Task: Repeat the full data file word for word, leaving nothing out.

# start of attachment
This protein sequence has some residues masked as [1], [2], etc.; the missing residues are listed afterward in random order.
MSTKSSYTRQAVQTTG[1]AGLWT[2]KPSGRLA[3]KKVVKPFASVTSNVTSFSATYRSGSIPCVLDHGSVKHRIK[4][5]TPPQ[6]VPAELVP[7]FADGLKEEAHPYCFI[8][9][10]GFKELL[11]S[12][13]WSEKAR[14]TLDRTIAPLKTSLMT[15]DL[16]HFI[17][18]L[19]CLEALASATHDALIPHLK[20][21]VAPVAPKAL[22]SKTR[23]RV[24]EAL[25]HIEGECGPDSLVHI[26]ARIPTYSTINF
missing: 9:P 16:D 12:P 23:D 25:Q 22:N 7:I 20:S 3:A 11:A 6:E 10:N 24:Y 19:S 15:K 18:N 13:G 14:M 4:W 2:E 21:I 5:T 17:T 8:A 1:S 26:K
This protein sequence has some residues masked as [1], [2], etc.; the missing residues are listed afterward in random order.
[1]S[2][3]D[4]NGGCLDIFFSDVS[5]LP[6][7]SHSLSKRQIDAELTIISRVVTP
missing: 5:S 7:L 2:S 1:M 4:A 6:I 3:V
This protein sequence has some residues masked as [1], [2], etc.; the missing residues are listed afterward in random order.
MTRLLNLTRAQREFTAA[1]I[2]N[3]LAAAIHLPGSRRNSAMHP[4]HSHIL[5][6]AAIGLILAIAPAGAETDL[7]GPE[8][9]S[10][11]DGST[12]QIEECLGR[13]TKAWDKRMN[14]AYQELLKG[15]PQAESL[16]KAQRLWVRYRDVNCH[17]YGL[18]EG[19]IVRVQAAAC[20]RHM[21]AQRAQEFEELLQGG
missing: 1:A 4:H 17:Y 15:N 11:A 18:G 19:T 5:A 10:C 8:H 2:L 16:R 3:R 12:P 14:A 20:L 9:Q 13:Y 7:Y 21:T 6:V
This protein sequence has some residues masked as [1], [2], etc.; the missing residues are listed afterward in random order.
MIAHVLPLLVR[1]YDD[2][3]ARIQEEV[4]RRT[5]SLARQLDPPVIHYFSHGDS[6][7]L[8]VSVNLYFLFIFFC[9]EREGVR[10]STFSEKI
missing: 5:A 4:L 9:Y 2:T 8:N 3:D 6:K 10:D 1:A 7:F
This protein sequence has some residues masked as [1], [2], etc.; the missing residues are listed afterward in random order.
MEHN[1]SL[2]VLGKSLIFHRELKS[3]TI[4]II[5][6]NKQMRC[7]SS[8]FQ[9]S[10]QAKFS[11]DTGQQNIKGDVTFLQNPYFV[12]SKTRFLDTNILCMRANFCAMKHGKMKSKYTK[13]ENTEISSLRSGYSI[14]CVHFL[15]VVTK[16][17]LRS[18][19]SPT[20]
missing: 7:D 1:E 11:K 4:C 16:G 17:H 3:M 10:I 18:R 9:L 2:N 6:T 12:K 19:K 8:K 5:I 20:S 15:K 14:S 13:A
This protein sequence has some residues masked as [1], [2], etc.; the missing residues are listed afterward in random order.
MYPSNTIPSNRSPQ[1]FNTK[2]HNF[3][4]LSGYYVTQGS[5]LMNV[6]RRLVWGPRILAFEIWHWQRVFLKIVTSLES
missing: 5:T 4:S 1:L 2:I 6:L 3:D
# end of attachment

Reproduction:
This protein sequence has some residues masked as [1], [2], etc.; the missing residues are listed afterward in random order.
MSTKSSYTRQAVQTTG[1]AGLWT[2]KPSGRLA[3]KKVVKPFASVTSNVTSFSATYRSGSIPCVLDHGSVKHRIK[4][5]TPPQ[6]VPAELVP[7]FADGLKEEAHPYCFI[8][9][10]GFKELL[11]S[12][13]WSEKAR[14]TLDRTIAPLKTSLMT[15]DL[16]HFI[17][18]L[19]CLEALASATHDALIPHLK[20][21]VAPVAPKAL[22]SKTR[23]RV[24]EAL[25]HIEGECGPDSLVHI[26]ARIPTYSTINF
missing: 9:P 16:D 12:P 23:D 25:Q 22:N 7:I 20:S 3:A 11:A 6:E 10:N 24:Y 19:S 15:K 18:N 13:G 14:M 4:W 2:E 21:I 5:T 17:T 8:A 1:S 26:K
This protein sequence has some residues masked as [1], [2], etc.; the missing residues are listed afterward in random order.
[1]S[2][3]D[4]NGGCLDIFFSDVS[5]LP[6][7]SHSLSKRQIDAELTIISRVVTP
missing: 5:S 7:L 2:S 1:M 4:A 6:I 3:V
This protein sequence has some residues masked as [1], [2], etc.; the missing residues are listed afterward in random order.
MTRLLNLTRAQREFTAA[1]I[2]N[3]LAAAIHLPGSRRNSAMHP[4]HSHIL[5][6]AAIGLILAIAPAGAETDL[7]GPE[8][9]S[10][11]DGST[12]QIEECLGR[13]TKAWDKRMN[14]AYQELLKG[15]PQAESL[16]KAQRLWVRYRDVNCH[17]YGL[18]EG[19]IVRVQAAAC[20]RHM[21]AQRAQEFEELLQGG
missing: 1:A 4:H 17:Y 15:N 11:A 18:G 19:T 5:A 10:C 8:H 2:L 16:R 3:R 12:P 14:A 20:L 9:Q 13:Y 7:Y 21:T 6:V
This protein sequence has some residues masked as [1], [2], etc.; the missing residues are listed afterward in random order.
MIAHVLPLLVR[1]YDD[2][3]ARIQEEV[4]RRT[5]SLARQLDPPVIHYFSHGDS[6][7]L[8]VSVNLYFLFIFFC[9]EREGVR[10]STFSEKI
missing: 5:A 4:L 9:Y 2:T 8:N 3:D 6:K 10:D 1:A 7:F
This protein sequence has some residues masked as [1], [2], etc.; the missing residues are listed afterward in random order.
MEHN[1]SL[2]VLGKSLIFHRELKS[3]TI[4]II[5][6]NKQMRC[7]SS[8]FQ[9]S[10]QAKFS[11]DTGQQNIKGDVTFLQNPYFV[12]SKTRFLDTNILCMRANFCAMKHGKMKSKYTK[13]ENTEISSLRSGYSI[14]CVHFL[15]VVTK[16][17]LRS[18][19]SPT[20]
missing: 7:D 1:E 11:K 4:C 16:G 17:H 3:M 10:I 18:R 9:L 2:N 6:T 12:K 19:K 8:K 5:I 20:S 15:K 14:S 13:A
This protein sequence has some residues masked as [1], [2], etc.; the missing residues are listed afterward in random order.
MYPSNTIPSNRSPQ[1]FNTK[2]HNF[3][4]LSGYYVTQGS[5]LMNV[6]RRLVWGPRILAFEIWHWQRVFLKIVTSLES
missing: 5:T 4:S 1:L 2:I 6:L 3:D